Patrice Yazzie has been a barrel racer since the age of 10. And this dream is still very much alive.
Yazzie, 33, who lives in Flagstaff, Arizona, said that some family members and acquaintances have suggested that she end her career. But Yazzie charges along, travelling from state-to-state, still hoping for rodeo glory. She is not ready to give up yet.
“There are people out there who wonder why I still do it,” Yazzie told ICTMN. “It’s just a weekend thing for me now, but I definitely want to turn this into a career.”
Yazzie, who is Navajo, stepped away from the sport a few times during the past decade to have a family and take care of her three children. But she always found herself coming back.
“I tried to give it up because I was raised by a single mother as well,” she said. “[But] whatever dream you have, you have to pursue it.”
Yazzie competes in four rodeo circuits, the Women’s Professional Rodeo Association, the All Indian Rodeo Cowboy Association, Central Navajo Rodeo Association and the Southwest Indian Rodeo Association, which is a qualifying circuit for the Indian National Finals Rodeo (INFR).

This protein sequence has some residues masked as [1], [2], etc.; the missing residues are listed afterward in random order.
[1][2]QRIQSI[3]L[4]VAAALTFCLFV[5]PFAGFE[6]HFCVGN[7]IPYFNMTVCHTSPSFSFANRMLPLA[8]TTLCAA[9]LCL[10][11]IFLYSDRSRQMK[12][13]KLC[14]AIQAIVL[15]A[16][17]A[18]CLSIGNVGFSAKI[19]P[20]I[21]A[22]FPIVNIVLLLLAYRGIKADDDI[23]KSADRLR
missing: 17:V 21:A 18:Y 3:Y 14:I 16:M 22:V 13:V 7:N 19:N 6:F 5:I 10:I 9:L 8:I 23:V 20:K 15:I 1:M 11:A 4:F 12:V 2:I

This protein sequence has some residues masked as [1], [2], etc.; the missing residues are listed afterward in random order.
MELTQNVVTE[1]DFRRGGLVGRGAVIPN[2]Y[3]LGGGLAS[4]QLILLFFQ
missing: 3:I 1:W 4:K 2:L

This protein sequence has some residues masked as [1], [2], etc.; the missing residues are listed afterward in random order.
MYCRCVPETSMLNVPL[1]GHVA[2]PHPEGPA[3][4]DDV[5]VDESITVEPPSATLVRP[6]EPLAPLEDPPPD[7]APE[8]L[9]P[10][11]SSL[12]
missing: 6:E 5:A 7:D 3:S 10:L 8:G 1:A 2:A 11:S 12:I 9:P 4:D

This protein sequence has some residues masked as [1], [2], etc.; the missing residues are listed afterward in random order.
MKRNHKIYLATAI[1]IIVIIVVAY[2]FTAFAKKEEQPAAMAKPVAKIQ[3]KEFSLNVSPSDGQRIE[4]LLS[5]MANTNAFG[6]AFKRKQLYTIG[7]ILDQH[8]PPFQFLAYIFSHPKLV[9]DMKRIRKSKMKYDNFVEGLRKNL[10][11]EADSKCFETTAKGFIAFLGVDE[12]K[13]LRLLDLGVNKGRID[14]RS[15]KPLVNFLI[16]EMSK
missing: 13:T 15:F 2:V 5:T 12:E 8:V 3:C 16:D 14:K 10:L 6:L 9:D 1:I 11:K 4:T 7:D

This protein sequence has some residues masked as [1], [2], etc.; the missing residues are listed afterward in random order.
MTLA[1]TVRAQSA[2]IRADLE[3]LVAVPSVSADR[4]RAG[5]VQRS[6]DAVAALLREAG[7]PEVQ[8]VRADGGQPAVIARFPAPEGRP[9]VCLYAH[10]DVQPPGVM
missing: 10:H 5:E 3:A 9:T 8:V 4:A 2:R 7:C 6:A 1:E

But, she’s in a challenging situation. Yazzie’s talented enough to have success at pro-rodeo events, but she can’t quite afford a top-notch partner.
“I just need to have a fast horse to be competitive at this level,” she said. “You need about $50,000 to have a really good horse. I definitely don’t have $50,000 to get a horse right now.”
Yazzie has two horses that she competes with. Her main one is Dinner-N-Diamonds, a 10-year-old quarterhorse. Her second horse is also a quarterhorse, 15-year-old Dinner With Lou.
“He’s been a handful,” she said about Dinner-N-Diamonds. “When he was born, his mother died within the first week. It’s taken him 10 years to figure it out and to be calm. I think this year is really looking promising for him.”
As for Yazzie, one of her goals this season is to qualify for the INFR finals, traditionally staged in Las Vegas each November. During her career she’s advanced to the INFR finals five times. Her next event begins this Friday in Queen Creek, Arizona.
“Age is just a number,” Yazzie said. “And I can’t let it go. That fire is still there for me.”